66 years ago, the most well-known plot to kill Hitler and carry out a coup, was attempted – and failed. If Stauffenberg had remained with his bomb to ensure its effectiveness, sacrificing himself, it might have worked. But it was thought necessary to use him in Berlin for the aftermath – with fatal consequences, since (it is thought) the briefcase containing the bomb was moved after he left. No other plan ever got as far as this, apart from Georg Elser’s one-man-show in 1939, which missed Hitler by 20 minutes, and a bomb smuggled on one of Hitler’s aircraft in 1943, which failed to explode.
It is true that some of the participants were part of the old military and Prussian aristocratic elite, with some rather odd ideas about where Germany should go once the Nazis had been gotten rid of. Some had influential posts in the military and justice system, and had no qualms, for instance, about having deserter shots. But they were by no means the only ones involved. There were trade unionist, social democrats, dedicated civil servants in the liberal tradition, and so on.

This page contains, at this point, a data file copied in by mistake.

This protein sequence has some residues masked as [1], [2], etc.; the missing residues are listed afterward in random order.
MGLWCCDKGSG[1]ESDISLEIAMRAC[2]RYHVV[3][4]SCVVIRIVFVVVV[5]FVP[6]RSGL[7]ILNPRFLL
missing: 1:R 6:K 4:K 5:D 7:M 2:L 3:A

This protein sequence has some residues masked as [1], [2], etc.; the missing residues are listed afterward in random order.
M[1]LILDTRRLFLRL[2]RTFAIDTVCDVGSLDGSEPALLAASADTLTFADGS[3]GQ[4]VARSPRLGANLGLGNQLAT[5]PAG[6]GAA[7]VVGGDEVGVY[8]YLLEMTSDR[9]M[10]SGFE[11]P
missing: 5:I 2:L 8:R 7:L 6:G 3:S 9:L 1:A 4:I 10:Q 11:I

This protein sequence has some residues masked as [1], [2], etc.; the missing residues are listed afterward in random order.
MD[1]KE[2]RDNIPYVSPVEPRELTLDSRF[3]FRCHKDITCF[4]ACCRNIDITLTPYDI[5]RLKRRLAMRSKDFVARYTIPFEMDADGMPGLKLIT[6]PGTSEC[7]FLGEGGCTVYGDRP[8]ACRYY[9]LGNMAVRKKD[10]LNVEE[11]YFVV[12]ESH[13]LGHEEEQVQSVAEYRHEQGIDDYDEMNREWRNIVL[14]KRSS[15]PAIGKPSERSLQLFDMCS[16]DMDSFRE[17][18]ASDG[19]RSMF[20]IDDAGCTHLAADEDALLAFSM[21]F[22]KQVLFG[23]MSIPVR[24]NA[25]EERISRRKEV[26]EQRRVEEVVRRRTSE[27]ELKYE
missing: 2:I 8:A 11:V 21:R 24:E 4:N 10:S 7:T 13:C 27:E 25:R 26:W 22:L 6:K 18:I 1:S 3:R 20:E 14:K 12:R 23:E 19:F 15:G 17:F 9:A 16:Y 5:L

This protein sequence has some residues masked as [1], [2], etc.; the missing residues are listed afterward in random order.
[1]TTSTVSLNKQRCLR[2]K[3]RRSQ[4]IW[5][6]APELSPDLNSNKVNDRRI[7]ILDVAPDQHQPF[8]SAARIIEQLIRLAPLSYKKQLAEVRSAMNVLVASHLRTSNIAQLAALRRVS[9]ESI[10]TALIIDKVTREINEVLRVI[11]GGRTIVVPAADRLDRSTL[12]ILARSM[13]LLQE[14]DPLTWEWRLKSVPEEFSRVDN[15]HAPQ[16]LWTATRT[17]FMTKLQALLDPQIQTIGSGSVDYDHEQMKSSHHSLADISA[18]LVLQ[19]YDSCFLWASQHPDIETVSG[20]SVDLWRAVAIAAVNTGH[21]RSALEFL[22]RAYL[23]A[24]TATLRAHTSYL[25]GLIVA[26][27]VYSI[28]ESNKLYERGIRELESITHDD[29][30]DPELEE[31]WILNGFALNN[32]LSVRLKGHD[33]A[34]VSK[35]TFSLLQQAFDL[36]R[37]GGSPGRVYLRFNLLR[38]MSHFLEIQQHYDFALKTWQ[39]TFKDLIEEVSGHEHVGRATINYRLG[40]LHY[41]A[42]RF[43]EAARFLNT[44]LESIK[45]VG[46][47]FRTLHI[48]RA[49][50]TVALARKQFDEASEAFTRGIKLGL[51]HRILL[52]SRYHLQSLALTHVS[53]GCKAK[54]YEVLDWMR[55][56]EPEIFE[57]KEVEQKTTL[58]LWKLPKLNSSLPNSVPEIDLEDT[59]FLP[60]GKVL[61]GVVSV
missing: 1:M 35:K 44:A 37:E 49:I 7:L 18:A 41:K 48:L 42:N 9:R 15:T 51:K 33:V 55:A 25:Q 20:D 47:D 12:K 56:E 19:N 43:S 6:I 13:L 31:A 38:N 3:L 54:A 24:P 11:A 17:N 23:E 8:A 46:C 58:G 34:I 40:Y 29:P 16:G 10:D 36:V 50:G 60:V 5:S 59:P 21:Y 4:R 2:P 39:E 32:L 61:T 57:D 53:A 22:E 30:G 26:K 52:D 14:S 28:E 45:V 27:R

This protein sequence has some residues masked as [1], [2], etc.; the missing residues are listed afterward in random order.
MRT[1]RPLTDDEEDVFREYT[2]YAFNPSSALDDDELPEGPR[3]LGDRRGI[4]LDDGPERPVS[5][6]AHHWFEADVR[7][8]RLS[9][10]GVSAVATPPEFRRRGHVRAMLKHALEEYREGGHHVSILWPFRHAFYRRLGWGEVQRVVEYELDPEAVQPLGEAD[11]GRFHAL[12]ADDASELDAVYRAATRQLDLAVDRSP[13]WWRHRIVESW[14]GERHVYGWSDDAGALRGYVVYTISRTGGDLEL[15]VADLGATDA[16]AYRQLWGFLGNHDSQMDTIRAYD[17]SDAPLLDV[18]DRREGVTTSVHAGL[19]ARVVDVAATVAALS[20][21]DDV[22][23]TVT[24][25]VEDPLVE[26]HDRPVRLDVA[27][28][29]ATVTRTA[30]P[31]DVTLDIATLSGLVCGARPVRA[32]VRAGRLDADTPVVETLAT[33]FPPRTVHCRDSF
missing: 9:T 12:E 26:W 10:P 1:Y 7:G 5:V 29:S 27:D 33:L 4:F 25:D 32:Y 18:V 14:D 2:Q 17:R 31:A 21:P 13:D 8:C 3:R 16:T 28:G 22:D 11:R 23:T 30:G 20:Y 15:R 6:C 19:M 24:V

No doubt it did not help that the Allied forces had no interest in co-operating with or even encouraging a coup. The British foreign minister, Anthony Eden (who had been told about the plan in 1942 by Bishop George Bell), apparently thought of the coup plotters as traitors and told Adam Trott, the courier, that no encouragement could be given unless the plotters revealed themselves and offered a visible sign of their intentions. It is hard to think of something more naive than that. By the same token, Churchill’s speech in the House of Commons in August 1944 grossly and perhaps deliberately misinterpreted the events of the 20th of July as in-fighting among the Nazi-elite.
Hitler used the attempted coup to have many thousands of dissidents, whether involved in the plot or not, murdered. A new way of hanging was used: hanging on a butcher’s hook, being slowly throttled to death by a piano wire. Hitler had some of the murders recorded on film. Others died, in ways no less cruel, by guillotine or bullet.
Dietrich Bonhoeffer, Alfred Delp, and other Christian martyrs were among those who died. In one of the preparatory meetings, Dietrich Bonhoeffer had been asked by his friend and fellow ‘plotter’, Hans von Dohnanyi: what about Matthew 26:52? After all, this plot had a real chance to succeed, and could have brought an end to the murderous regime. ‘Yes’, said Bonhoeffer. Mt 26:52 applies. The consequences have to be born by those who commit the sin. Guilt has to be accepted, as well as its consequences. There is no simple ‘right or wrong’. (J. W. de Gruchy, Daring, trusting spirit: Bonhoeffer’s friend Eberhard Bethge, London: SCM, 2005, p. 46)
And hence they went to their deaths.
May the souls of the faithful departed, through the mercy of God, rest in peace.